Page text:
Interestingly, basically, the closer out I set the projectile, the bigger the group. The SD of 2 at 2.250 is interesting – but – as you can see in the chart – a little more and it significantly increases – meaning – I would have to get the seating depth band on each time to stay ‘in the node’ – and – it was a slightly bigger group than shorter lengths anyhow.

If I was looking for the most consistent length out of all of them, I personally tend to lean towards the 2.235 load – small group size, small SD/ES and a small jump in velocity to the loads on either side. Weight all the things up – it should do what I want it to do, without too much fuss.


Of which, there are plenty.

Looking at the LabRadar data – in the first set – with the high SD – the first round was ‘significantly’ slower than the rest – so also considering that might be the fouling shot needed after the rifles last carbon clean. I should have included a couple of fouler rounds in the test load.

It’s a small sample size in regards to only three rounds per group. I realise this. Hell – statistically, I should probably do all the test groups at around ten rounds per sample. But I am not going to. Not only can I likely not shoot that well for that sized string, I can’t be bothered. I mean – take a step back and consider this all from a field shooting perspective. I potentially have a load that groups at .27 MOA, with an SD of 4 that loads into a magazine. I am going to be shooting that off a wobbly position on the side of a tank trap – where I will have to engage three targets at separate distances with two rounds each in 90 seconds, physically moving between shots. It’s not my SD or group size that is the weakest link.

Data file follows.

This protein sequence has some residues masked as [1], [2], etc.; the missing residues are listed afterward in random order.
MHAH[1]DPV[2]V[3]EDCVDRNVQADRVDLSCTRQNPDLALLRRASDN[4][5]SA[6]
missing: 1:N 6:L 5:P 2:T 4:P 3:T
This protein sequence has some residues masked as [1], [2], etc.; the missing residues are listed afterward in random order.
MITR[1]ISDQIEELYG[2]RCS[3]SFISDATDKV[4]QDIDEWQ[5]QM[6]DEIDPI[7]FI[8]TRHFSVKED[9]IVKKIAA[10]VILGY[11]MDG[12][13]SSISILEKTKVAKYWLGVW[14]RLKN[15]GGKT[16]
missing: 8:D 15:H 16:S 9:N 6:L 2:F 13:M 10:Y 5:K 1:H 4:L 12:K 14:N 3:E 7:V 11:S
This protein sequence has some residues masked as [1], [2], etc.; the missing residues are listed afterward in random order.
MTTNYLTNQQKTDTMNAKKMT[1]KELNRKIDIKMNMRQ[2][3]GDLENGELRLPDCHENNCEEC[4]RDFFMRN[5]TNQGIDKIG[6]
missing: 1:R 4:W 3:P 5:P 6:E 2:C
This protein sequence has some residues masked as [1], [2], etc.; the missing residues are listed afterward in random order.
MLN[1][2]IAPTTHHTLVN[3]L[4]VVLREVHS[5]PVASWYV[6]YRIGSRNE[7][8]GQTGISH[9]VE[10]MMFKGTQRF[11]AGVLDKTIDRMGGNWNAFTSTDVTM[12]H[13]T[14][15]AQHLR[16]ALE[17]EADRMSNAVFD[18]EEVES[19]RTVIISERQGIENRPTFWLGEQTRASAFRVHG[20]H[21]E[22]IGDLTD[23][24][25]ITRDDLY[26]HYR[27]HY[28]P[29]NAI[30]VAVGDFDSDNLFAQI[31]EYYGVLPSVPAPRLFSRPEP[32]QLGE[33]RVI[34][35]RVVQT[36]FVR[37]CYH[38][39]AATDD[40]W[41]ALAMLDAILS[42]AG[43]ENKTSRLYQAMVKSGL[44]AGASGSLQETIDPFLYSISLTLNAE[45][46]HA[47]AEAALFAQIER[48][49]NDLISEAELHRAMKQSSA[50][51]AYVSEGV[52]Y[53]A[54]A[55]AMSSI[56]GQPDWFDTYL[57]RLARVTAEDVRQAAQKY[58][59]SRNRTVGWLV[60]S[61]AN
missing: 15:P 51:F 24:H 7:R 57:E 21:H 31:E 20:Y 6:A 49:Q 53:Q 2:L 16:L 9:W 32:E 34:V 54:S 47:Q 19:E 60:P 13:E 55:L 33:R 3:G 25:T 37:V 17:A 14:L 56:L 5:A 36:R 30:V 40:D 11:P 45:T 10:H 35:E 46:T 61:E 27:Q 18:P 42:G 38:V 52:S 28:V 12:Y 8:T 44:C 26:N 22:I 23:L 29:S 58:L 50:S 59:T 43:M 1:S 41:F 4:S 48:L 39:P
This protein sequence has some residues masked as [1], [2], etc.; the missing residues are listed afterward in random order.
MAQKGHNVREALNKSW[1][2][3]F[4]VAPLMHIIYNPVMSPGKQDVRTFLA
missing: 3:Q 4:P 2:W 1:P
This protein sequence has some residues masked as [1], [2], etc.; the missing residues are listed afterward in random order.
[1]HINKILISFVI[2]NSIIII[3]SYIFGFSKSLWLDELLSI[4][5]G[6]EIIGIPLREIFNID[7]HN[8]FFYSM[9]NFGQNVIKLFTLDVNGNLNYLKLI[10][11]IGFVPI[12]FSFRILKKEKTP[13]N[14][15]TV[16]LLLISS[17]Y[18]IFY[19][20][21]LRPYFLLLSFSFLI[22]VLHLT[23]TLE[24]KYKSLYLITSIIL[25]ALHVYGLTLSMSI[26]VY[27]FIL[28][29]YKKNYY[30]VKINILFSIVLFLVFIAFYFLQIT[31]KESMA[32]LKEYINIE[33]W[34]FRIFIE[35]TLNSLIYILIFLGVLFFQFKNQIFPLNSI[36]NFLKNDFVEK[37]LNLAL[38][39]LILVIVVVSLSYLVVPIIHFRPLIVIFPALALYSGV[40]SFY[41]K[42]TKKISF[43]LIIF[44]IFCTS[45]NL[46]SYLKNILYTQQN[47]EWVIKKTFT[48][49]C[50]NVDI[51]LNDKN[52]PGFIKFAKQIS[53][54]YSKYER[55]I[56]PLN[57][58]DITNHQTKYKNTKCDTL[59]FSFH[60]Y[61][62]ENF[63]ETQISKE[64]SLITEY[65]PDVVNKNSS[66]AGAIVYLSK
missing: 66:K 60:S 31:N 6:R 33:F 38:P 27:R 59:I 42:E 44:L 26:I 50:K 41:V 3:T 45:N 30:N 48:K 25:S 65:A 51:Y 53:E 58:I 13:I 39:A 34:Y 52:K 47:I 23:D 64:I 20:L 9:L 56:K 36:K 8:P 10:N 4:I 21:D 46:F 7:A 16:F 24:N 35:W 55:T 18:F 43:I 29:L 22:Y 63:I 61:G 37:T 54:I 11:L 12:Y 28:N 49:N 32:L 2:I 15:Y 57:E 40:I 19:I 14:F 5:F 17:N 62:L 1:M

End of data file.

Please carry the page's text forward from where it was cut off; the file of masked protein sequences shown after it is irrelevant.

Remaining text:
I was shooting quick. I suppose if I sllooooowwwwed down everything I might have shot better… than .27 MOA. I could also have shot five groups and just selectively photographed the best one. But, of course, no one on the internet would do that sort of thing. Would they? </sarcam>

Now what?

Well… now I load up a pile more and go shoot it. I am still ‘fireforming’ the brass – so expect a slight change in velocity for the second fire (maybe) – if that is the case, then I just adjust the load a little to keep that in line.

Essentially though – I am going to load up another twenty-odd rounds – shoot five over the chronograph to finalise the velocity starting point and then see how far I can stretch out the rifle to true up the data. Then, it’s just a case of more positional and wind reading practice!

No. A smaller SD or 1/10 moa groups wouldn’t have helped me here either. Video from Simon @ Gillice Practical Events. Learning to throw a ball, bringing zoom back down to a minimum after shooting, remembering the safety, not knocking out the second round from the two rounder… a few things might have helped.
Kerry Adams
Kerry Adamshttps://thebloke.co.nz
A constant learner with an inquisitive mind, Kerry created The Bloke as a way to share what he was learning from the community of experts he found himself surrounded by. Precision Shooter and GunSafe soon followed. Somewhere along the line, he picked up one or two things himself. But don't call him an expert.